HB 1341, “Concerning the use of unmanned aerial systems near certain protected marine species,” given a do-pass recommendation by House Committee on Innovation, Technology & Economic Development and sent to Rules 2 Review

SB 5525, “Concerning whitetail deer population estimates,” addresses Northeast Washington herds, scheduled for a 1:30 p.m., Feb. 14 public hearing before Senate Committee on Agriculture, Water, Natural Resources & Parks

Washington Bass, Walleye, Channel Cats Would Remain Game Fish But With Liberalized Regs Under Bill Amendment

Walleye, bass and channel catfish would not be declassified as game species in Washington, but the Fish and Wildlife Commission would need to liberalize limits on them in all waters where sea-going salmonids swim.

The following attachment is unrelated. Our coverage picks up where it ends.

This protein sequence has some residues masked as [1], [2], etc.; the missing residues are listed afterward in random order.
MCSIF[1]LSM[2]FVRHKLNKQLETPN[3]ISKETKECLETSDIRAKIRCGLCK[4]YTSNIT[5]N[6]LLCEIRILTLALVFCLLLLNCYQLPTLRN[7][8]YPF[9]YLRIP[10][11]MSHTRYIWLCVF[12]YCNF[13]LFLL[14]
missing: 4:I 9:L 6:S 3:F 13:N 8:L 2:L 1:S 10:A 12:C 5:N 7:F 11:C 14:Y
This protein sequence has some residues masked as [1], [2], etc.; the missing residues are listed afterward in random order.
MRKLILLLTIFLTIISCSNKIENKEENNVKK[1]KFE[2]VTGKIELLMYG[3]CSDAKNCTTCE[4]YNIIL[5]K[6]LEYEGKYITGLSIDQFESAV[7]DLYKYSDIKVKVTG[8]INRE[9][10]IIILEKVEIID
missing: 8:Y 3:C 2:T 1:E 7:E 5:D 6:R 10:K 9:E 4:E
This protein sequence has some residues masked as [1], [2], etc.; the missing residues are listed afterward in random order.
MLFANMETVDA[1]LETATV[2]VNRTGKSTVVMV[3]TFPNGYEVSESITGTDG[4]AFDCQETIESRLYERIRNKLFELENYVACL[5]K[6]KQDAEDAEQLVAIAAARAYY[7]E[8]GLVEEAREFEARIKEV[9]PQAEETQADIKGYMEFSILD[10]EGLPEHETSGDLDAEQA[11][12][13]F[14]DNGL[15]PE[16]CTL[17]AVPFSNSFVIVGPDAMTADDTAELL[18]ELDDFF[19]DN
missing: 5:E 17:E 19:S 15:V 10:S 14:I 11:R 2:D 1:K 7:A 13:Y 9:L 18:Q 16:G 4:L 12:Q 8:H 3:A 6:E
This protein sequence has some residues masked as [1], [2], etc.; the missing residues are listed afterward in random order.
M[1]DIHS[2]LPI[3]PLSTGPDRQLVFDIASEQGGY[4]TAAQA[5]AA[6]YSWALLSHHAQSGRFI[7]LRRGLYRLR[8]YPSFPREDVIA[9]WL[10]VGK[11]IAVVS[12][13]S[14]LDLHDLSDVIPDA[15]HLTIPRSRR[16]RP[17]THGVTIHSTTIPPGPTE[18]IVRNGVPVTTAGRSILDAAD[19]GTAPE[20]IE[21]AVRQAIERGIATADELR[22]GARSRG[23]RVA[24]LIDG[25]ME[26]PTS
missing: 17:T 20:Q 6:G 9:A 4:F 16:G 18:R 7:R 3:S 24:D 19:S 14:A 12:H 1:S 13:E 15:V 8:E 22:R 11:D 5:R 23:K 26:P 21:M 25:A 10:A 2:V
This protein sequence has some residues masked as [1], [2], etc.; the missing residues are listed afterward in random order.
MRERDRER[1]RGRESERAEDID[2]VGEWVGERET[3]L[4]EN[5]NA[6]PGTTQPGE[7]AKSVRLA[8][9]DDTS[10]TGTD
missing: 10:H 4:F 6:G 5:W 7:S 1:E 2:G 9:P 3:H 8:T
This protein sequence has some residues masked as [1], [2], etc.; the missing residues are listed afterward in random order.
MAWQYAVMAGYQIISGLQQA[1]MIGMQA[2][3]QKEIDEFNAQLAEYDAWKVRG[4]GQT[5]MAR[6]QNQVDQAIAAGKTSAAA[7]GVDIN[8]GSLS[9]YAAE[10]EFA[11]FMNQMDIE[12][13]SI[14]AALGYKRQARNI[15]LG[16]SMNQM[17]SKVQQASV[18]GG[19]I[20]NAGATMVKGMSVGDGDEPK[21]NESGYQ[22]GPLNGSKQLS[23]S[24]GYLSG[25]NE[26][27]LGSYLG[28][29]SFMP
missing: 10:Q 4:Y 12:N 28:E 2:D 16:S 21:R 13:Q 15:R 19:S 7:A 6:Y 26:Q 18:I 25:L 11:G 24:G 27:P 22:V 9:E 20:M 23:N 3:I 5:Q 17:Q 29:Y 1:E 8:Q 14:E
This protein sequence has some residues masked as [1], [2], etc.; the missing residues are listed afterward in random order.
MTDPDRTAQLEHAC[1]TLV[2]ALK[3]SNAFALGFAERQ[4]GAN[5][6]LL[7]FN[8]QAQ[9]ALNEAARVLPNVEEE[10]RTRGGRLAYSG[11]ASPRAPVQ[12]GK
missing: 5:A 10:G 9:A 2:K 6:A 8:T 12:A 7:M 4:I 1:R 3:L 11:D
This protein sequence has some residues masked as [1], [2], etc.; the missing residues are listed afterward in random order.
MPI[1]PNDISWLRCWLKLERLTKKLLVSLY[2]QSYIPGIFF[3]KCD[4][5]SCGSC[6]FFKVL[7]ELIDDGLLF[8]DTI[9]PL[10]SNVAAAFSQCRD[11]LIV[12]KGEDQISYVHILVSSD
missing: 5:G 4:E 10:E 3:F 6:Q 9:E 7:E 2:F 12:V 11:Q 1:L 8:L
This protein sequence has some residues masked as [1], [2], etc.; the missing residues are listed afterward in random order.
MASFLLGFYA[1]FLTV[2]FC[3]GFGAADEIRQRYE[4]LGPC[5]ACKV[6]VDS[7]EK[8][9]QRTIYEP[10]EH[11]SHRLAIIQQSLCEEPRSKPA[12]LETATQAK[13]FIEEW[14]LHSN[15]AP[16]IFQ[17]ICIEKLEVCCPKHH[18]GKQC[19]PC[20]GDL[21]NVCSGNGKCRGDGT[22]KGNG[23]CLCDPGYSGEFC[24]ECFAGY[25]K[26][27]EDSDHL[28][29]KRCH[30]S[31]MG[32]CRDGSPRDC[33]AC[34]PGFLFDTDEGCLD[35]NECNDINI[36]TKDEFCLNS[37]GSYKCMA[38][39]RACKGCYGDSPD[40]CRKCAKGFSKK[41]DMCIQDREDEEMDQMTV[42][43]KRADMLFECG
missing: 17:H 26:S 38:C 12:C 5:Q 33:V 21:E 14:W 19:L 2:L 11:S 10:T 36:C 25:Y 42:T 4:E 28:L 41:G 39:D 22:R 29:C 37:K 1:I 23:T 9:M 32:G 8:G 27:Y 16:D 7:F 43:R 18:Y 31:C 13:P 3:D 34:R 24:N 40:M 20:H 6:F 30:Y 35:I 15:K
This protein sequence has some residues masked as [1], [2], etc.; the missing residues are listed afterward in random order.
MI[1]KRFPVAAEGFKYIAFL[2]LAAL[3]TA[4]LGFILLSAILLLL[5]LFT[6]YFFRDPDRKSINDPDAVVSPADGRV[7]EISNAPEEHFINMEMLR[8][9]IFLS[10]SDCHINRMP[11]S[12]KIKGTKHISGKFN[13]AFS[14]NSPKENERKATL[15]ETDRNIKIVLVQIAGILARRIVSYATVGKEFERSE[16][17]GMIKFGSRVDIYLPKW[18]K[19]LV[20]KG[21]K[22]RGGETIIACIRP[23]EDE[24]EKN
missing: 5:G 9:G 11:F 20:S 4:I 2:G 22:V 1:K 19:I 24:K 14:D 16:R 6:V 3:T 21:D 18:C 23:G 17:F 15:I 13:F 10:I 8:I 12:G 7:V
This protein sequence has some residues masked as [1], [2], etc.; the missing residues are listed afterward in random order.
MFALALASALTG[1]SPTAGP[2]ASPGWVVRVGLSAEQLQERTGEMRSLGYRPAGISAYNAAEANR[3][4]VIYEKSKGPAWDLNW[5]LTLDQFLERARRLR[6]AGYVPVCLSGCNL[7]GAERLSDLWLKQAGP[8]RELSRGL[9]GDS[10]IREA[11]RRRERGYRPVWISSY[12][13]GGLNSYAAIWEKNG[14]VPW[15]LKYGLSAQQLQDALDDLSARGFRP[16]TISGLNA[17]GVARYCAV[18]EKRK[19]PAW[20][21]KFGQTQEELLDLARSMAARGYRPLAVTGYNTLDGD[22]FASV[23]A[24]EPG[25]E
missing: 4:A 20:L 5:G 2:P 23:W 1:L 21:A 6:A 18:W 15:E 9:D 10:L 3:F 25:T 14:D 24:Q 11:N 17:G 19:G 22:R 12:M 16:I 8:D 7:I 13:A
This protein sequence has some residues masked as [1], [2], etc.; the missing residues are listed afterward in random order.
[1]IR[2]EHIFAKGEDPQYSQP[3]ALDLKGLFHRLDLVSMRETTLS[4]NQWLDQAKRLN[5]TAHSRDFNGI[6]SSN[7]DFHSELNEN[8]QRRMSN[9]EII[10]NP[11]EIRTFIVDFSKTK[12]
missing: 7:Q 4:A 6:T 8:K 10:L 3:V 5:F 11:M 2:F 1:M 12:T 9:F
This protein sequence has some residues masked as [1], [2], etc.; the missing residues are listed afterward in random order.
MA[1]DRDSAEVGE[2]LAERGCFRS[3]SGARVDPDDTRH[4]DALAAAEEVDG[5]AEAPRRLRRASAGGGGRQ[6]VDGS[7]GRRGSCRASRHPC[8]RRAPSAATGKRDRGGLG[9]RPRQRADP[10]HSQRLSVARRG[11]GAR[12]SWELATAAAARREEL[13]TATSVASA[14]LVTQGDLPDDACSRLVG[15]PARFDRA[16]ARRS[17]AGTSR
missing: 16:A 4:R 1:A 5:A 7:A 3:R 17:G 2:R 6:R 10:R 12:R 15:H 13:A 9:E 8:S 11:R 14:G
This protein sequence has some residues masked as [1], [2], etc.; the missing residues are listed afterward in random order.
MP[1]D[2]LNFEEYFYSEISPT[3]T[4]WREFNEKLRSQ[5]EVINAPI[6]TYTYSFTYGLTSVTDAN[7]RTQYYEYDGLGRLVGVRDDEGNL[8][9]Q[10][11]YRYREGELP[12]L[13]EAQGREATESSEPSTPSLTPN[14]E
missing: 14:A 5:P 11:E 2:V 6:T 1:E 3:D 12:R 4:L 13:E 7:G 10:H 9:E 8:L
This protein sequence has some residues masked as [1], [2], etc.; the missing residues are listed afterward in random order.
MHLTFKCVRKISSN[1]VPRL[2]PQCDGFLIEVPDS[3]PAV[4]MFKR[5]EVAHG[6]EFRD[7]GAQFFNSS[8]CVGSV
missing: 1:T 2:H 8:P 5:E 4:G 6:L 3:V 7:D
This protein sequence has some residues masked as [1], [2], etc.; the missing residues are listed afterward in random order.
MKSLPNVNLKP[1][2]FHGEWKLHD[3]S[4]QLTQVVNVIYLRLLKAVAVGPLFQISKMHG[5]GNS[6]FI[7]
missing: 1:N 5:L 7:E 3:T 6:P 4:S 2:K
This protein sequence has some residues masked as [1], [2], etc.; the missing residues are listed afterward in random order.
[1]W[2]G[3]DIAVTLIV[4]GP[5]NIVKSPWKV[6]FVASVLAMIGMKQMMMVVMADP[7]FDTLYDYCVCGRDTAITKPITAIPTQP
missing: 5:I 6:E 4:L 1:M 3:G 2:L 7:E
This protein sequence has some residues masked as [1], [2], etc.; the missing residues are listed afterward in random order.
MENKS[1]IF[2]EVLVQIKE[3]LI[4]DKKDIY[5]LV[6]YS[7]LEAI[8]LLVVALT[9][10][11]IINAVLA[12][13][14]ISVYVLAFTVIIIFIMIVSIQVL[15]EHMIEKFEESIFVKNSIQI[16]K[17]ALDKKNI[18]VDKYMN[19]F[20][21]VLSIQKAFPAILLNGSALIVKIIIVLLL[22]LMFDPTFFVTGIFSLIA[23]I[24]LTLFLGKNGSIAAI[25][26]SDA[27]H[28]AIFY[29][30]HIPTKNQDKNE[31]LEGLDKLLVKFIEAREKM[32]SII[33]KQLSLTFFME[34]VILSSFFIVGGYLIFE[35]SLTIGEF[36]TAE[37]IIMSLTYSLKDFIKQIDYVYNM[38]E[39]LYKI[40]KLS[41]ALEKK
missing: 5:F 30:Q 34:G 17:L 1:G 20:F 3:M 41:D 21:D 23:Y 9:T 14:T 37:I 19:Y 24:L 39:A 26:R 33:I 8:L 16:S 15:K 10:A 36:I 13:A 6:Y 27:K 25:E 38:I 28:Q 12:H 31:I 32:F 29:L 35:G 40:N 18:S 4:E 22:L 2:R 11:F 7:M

STATE LAWMAKERS RECOMMENDED THAT LIMITS ON LARGEMOUTH BASS, LIKE THIS ONE CAUGHT AT A NORTHWEST WASHINGTON LAKE, AS WELL AS SMALLMOUTH BASS, WALLEYE AND CHANNEL CATFISH LIMITS BE LIBERALIZED IN WATERS BEARING SEA-GOING SALMONIDS LIKE CHINOOK. (YO-ZURI PHOTO CONTEST)

The House Rural Development, Agriculture, & Natural Resources Committee this morning voted 8-6 to amend HB 1579 to that effect.

The bill mostly deals with enforcement of hydraulic codes, but targets the nonnative smolt eaters as part of its suite of changes meant to help out struggling orcas and their key feedstock.

I think we should do everything we can to encourage recreational fisheries to catch as many of those fish as possible so that they’re not predating on Chinook salmon,” prime sponsor Rep. Joe Fitzgibbon (D-Burien) said during a public hearing last week.